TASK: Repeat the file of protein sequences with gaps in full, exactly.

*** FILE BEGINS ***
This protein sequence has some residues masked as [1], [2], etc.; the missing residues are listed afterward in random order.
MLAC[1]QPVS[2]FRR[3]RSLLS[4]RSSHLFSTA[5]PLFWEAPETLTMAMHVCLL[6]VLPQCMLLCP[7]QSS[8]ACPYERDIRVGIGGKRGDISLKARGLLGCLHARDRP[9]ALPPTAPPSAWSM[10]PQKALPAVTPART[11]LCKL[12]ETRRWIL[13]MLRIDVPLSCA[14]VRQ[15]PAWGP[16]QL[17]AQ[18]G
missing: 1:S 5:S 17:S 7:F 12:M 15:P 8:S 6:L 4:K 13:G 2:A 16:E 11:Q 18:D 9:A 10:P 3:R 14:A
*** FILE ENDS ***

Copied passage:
This protein sequence has some residues masked as [1], [2], etc.; the missing residues are listed afterward in random order.
MLAC[1]QPVS[2]FRR[3]RSLLS[4]RSSHLFSTA[5]PLFWEAPETLTMAMHVCLL[6]VLPQCMLLCP[7]QSS[8]ACPYERDIRVGIGGKRGDISLKARGLLGCLHARDRP[9]ALPPTAPPSAWSM[10]PQKALPAVTPART[11]LCKL[12]ETRRWIL[13]MLRIDVPLSCA[14]VRQ[15]PAWGP[16]QL[17]AQ[18]G
missing: 1:S 5:S 17:S 7:F 12:M 15:P 8:S 6:L 4:K 13:G 2:A 16:E 11:Q 18:D 9:A 10:P 3:R 14:A